No matter how endowed or respected the institution, there are five essential elements of equal importance that bind together to affect the functioning of the other in a successful online initiative. Successful online initiatives require a basic understanding of how core elements work together and separately to create a sound and successful online education program or college. Building a successful online model is much like baking bread – there are really five key ingredients that make or break the recipe.
Flour – Flour provides the foundation for all other ingredients – Colleges and universities need a sound strategic plan, supportive infrastructure, policies and procedures, and dedicated budget to support the strategic initiative.
Yeast – Yeast is a living organism that grows and reproduces – Colleges and universities need their strategy and key administrators, faculty and staff to grow the initiative through peer review, peer-to-peer learning, collegial collaboration, collaborative support structures and shared services, vision, and continual improvement. A program, staff, faculty, and vision in the technological paradigm that does not grow and stay current will rapidly become out-of-date and insignificant.
Liquid – When liquid is added to the flour it causes the gluten to form long elastic strands with kneading. This represents a commitment to student success across a comprehensive learning environment that begins when a student shows initial interest in the college or university by visiting its webpage all the way through graduation and alumni relations. How institutional employees who come in contact with the student population support students, is fundamental to student success, time to degree, matriculation, career preparedness, well-being, and learning.
Salt – Salt provides balance and flavor, it also slows down the yeast process and controls the way the bread will rise. Dedicated faculty and instructional designers are the introspective salt in any successful online initiative. Faculty and instructional designers balance actions to safeguard high quality course design and delivery. Their work is to ensure that the best interests of student learning and institution integrity are at the forefront of every step. Moreover, the diversity of faculty, majors, programs and sharp thinking, provide ample opportunity to thoughtfully and with great purpose, implement online delivery strategies in collaboration with administrators.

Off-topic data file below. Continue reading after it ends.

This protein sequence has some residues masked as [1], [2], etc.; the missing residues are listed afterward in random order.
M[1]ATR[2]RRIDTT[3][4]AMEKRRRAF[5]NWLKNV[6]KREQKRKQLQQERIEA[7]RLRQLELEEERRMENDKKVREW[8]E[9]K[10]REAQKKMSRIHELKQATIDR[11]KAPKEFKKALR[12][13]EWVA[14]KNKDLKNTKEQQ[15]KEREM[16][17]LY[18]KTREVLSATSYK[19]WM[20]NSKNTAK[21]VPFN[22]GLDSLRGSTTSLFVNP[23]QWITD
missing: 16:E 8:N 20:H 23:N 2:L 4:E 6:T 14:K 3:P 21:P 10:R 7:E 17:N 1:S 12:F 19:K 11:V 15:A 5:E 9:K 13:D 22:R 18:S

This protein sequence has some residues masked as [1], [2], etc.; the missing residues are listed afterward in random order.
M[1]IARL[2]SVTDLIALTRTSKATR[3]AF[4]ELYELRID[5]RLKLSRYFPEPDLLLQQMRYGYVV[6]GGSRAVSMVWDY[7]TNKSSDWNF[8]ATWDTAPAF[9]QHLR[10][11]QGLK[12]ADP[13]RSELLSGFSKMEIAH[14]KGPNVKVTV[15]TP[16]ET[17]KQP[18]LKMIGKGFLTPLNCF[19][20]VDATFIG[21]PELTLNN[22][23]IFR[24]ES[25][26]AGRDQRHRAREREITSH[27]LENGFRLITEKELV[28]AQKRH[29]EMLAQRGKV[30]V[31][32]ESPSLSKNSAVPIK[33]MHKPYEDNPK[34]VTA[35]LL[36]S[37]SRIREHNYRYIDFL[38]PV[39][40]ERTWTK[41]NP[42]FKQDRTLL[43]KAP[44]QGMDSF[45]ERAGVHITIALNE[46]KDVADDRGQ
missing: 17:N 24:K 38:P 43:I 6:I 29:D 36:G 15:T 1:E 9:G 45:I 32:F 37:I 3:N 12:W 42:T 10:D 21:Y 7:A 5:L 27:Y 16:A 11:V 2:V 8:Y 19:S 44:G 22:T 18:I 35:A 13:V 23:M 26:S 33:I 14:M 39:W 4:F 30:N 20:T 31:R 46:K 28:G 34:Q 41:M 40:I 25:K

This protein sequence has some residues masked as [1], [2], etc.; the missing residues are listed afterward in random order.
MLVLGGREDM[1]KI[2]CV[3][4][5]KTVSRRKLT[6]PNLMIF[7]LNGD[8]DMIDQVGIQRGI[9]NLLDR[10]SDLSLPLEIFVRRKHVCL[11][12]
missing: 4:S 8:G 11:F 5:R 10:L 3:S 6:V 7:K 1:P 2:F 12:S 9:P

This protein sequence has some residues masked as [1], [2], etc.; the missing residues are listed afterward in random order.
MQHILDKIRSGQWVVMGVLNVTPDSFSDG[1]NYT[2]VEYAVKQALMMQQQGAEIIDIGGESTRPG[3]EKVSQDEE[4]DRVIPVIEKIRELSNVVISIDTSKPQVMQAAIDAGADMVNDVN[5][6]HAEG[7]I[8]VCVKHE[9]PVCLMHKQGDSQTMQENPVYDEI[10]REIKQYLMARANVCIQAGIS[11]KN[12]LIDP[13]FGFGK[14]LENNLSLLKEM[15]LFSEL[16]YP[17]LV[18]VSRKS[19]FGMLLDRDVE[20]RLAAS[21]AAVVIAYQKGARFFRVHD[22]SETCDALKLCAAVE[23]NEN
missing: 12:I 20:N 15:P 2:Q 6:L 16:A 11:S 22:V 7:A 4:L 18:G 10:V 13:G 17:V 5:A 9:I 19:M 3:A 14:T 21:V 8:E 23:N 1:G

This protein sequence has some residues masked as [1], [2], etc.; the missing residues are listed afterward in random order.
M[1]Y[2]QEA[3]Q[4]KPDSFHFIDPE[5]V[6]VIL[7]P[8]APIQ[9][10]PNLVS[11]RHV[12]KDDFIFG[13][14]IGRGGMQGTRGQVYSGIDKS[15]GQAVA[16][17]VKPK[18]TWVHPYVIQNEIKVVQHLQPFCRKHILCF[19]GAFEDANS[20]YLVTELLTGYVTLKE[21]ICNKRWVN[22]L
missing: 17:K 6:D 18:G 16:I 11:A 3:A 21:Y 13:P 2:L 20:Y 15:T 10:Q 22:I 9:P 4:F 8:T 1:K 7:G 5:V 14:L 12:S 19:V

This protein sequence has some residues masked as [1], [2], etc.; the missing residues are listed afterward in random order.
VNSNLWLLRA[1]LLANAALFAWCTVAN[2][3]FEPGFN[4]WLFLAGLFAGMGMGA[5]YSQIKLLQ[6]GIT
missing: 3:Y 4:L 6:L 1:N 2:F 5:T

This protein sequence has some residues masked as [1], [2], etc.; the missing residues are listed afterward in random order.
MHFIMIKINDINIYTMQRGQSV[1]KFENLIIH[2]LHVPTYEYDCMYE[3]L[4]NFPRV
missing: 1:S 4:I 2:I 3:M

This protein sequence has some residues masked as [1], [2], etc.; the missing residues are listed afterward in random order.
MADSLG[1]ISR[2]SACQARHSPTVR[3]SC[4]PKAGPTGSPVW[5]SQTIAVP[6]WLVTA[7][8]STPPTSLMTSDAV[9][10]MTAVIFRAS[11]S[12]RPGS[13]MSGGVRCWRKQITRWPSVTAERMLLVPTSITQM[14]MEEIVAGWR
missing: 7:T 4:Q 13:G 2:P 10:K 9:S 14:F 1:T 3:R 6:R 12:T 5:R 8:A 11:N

Fat – Fat coats and tenderizes the gluten and gives bead the elasticity it needs to reach its full potential. Without fat, the gluten would keep expanding to a breaking point and collapse. As much as some look with animosity toward the administration and finance/budget office, without a fiscal plan, oversight, and careful financial planning, any initiative could easily grow out of control, expand in areas without a return on investment, and undermine an otherwise successful model.
Keeping these five key elements in mind and attending to the manner in which each is added, supported, recognized, and rewarded will help ensure a successful online initiative.
Suzan Harkness earned her Ph.D. in political science (public policy) from the University of Hawaii (Manoa) in 2000. Dr. Harkness has a strong skill set in the areas of higher education management, e-learning, experiential education, faculty professional development, and assessment. In her current position, Dr. Harkness is responsible for managing and directing the Center for Academic Technology and Online Learning initiatives. This includes system administration of teaching and learning platforms and instructional technology, faculty professional development and strategic planning in the area of online and distance education. She was awarded the Quality Matters “Making a Difference for Students” Award (2011) and a Blackboard Platinum Catalyst Award for Staff Development (2012). For more support and tools from from the Center of Academic Technology at UDC, visit: http://lrd-sotl.blogspot.com.